Beth Gourley is the Director of Libraries at Interlochen Center for the Arts in Michigan, USA. Interlochen subscribe to eight of Drama Online’s collections. We recently interviewed Beth to find out how the collections are used by teachers and students and the academic benefits they have brought.
Which Drama Online collections are you subscribed to, and why did you choose them?
Drama Online: Aurora Metro Books: We consciously are trying to add as much diversity as possible.
Drama Online: BBC Drama Films and Documentaries
Drama Online: L.A. Theatre Works: This is part of the core collection we subscribed to originally; it also adds an American and audio component to the collection.
Drama Online: National Theatre Collection: Faculty have requested a need for live theatre from National Theatre so this is the next best thing.
Drama Online: Playwrights Canada Press: We had noted several students were requesting some of the Canadian scripts so we added it to our collection.
Drama Online: Shakespeare’s Globe on Screen (2008-2015): This supports the Shakespeare curriculum and programs through Theatre and Literature courses.
Drama Online: The Royal Shakespeare Company Live Collection: Student request and supported by faculty to reinforce the curriculum, programming, and general interest.
How is Drama Online used at your school?
Drama Online has become a necessary addition to our curriculum to support the theatre and humanities departments. We have a strong theatre department that requires students to read full scripts so they can pull monologues for their audition purposes. Senior students produce one-acts, and they are looking at a wide variety of materials. The humanities department uses the films to supplement their Shakespeare and literature courses.
What have been the main benefits to students of using Drama Online?
We have a large collection of printed scripts, but our students are always looking for other resources. The wealth and variety of resources, the options for full-text, videos and audio recording supplement our collection. In addition, students have been appreciative of the monologue feature. Instructors can also assign class readings and viewings.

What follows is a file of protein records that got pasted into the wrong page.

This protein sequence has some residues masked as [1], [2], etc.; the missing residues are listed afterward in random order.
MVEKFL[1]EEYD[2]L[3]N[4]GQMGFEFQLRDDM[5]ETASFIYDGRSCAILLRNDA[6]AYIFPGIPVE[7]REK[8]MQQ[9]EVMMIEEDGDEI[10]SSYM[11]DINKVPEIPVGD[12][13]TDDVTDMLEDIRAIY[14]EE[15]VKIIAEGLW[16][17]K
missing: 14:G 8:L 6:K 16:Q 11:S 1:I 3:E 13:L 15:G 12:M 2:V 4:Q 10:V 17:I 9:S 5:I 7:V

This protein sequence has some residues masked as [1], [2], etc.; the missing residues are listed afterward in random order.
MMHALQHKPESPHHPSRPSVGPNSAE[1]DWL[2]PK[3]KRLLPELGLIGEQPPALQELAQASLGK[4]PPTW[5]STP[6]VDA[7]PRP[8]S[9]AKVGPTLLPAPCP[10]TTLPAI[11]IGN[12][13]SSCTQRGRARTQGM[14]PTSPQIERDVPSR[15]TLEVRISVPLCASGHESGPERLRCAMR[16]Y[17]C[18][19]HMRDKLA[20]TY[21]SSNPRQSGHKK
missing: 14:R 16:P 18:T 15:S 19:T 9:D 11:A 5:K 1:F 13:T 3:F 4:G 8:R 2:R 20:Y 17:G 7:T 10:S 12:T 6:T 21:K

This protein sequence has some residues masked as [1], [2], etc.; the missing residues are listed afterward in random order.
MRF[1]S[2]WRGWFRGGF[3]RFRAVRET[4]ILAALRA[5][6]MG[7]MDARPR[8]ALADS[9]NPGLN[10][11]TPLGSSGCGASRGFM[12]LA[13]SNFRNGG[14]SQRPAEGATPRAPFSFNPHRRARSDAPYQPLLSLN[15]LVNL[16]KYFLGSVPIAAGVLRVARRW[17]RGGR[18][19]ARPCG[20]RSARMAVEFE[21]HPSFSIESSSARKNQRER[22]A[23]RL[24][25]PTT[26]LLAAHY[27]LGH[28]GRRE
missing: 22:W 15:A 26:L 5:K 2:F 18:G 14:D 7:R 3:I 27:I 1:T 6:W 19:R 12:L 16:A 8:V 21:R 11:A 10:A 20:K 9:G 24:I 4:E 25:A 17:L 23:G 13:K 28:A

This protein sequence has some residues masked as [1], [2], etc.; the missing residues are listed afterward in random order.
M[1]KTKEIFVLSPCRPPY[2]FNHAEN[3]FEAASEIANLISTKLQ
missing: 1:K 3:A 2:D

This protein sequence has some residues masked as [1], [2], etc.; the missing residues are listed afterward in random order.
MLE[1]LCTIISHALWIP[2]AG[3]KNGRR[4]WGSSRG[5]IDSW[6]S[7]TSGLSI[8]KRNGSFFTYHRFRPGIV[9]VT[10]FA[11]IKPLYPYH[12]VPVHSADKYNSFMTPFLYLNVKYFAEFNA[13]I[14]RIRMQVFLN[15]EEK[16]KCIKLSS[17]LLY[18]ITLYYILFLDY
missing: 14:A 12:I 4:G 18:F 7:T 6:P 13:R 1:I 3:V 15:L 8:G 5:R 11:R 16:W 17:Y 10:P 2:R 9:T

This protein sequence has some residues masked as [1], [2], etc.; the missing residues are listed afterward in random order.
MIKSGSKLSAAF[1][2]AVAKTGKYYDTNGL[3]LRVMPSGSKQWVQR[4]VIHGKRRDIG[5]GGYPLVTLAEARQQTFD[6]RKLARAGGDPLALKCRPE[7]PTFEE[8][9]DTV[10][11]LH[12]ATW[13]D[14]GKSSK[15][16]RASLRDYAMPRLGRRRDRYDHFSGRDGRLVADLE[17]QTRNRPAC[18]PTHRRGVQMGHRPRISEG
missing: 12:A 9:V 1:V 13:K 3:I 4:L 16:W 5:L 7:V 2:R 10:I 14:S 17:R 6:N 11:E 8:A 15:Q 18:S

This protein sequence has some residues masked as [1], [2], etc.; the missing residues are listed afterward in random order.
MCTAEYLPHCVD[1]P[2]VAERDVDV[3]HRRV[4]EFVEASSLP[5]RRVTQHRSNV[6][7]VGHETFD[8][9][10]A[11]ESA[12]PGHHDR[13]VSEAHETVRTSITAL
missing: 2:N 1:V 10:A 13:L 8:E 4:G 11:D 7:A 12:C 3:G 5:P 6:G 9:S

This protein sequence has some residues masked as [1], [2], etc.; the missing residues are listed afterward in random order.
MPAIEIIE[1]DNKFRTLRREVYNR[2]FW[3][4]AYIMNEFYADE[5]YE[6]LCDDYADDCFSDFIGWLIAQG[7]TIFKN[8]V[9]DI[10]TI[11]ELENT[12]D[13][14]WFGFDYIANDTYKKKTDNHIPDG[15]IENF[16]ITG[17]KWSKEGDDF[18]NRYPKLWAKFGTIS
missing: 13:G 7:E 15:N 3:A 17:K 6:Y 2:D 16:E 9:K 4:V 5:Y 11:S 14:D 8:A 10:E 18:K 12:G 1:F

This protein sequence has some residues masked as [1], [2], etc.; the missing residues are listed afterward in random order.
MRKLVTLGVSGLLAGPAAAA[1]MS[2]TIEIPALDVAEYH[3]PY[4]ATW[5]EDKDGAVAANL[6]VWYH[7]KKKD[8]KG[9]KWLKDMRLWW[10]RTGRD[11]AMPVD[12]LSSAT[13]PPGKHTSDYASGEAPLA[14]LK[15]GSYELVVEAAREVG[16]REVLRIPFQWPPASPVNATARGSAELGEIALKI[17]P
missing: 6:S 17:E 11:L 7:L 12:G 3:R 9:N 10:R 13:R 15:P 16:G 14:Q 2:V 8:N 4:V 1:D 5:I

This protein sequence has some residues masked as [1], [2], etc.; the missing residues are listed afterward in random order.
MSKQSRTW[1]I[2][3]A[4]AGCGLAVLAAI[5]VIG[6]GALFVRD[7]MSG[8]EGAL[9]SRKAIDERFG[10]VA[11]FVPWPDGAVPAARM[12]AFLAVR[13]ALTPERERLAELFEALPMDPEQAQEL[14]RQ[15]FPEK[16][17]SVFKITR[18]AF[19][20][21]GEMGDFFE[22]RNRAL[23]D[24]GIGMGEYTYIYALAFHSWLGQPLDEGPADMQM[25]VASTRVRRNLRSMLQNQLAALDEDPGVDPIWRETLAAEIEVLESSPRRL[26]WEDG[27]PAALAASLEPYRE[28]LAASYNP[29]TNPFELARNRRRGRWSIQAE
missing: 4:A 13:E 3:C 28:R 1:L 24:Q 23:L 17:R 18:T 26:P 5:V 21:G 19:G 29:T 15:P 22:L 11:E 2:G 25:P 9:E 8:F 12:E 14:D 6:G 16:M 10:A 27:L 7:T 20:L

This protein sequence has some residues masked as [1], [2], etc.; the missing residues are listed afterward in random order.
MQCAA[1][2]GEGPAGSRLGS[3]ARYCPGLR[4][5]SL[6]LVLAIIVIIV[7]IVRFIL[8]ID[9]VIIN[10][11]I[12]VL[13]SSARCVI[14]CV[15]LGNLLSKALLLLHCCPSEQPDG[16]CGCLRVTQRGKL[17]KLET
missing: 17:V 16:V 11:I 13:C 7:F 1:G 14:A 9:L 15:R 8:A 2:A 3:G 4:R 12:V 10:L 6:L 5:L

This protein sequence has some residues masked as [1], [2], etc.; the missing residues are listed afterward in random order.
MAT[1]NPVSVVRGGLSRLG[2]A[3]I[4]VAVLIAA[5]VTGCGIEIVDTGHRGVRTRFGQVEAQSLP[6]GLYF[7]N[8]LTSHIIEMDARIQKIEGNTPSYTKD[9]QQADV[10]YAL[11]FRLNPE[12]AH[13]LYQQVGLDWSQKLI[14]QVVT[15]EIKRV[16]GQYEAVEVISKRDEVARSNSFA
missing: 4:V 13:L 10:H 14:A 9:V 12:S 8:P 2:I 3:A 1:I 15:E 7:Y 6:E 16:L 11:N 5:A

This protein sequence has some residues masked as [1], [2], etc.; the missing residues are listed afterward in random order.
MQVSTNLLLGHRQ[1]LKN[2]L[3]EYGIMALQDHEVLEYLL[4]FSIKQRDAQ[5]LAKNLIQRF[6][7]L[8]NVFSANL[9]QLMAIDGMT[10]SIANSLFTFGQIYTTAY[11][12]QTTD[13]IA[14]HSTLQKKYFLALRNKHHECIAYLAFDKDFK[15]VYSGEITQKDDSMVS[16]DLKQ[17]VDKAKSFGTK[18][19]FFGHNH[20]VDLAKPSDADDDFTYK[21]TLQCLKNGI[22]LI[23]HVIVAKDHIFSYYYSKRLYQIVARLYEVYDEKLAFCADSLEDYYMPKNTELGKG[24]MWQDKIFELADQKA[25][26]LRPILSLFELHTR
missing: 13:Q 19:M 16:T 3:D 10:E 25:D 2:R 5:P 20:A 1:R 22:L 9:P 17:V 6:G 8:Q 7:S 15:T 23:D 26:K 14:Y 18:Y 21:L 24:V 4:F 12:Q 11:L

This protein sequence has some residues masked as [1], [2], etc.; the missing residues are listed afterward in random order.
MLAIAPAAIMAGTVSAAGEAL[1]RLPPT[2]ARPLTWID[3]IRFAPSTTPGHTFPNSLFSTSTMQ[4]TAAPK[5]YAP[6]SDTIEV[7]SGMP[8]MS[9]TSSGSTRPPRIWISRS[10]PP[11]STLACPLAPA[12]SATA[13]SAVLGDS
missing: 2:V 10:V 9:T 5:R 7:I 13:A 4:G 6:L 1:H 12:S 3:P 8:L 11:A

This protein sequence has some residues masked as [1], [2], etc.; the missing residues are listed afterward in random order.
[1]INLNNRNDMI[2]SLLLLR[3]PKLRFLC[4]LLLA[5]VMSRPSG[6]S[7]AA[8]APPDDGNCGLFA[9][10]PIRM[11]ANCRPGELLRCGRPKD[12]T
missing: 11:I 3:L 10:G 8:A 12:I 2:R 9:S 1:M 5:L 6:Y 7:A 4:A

What have been the main benefits to teachers of using Drama Online?
William Church Director of Theatre Arts
One of the huge advantages of Drama Online for our students is their access to great theatre. Given our remote location, it is extremely difficult for us to take students to see important contemporary productions. So, not only does it help students to visualize the plays and concepts they have been studying, it also provides opportunities that are challenging for us to accommodate.
Karen Leland Libby Instructor of English and Humanities
Shakespeare students (spring senior English elective) make enormous use of it. We watch all of our plays on it, and I use other Shakespeare resources on it. (I recently watched the documentary Shakespeare in Italy.)
Gulshirin Dubash Instructor of Theatre Arts I make my Play Structure class use it and I have sent things to theatre company through the last year and this year with links to things I recommend they watch.
Laura Mittelstaedt Theatre Arts Instructor
I was recently using the Drama Online to watch shows at The National. I was researching different Hamlets, and watched Julius Caesar. I am teaching Shakespeare nest semester and preparing for the class. Drama Online allows students to see Shakespeare performed at a high-quality professional level. They gain an understanding of how to use the language and apply it to their scenes and monologues.
Using Drama online benefits me as a teacher also because online access to movies and plays is more compatible with my laptop which no longer uses DVD players unless I borrow a compatible DVD player for my laptop. Online streaming is the preferred mode for students also, DVDs are a thing of the past!
Andrew McGinn Instructor of Theatre Arts
I cite Drama Online as a resource for hunting for plays and playwrights in directing class, and I refer to it in Shakespeare class as it relates to seeing a stage production.
How does the school ensure it gets the best value out of Drama Online?
We provide tutorial sessions for classes and individual students. We remind faculty of the links. We have included the link to Drama Online on our discovery search (EDS), added a link to our search page under the tab “Sound & Video.” It is included in our Libguide:
Database page, Theatre research guide, and Liberal Arts, English guide.
What would you say to other schools that are thinking about subscribing to Drama Online?
Drama Online is a sure bet for theatre students. The wealth, variety, and quality of resources will meet their needs. A highlight for our students is the monologue finder. In addition, the resource is available 24/7 from wherever the students have internet access. We started with a core collection, but based on student demand we have been adding other collections.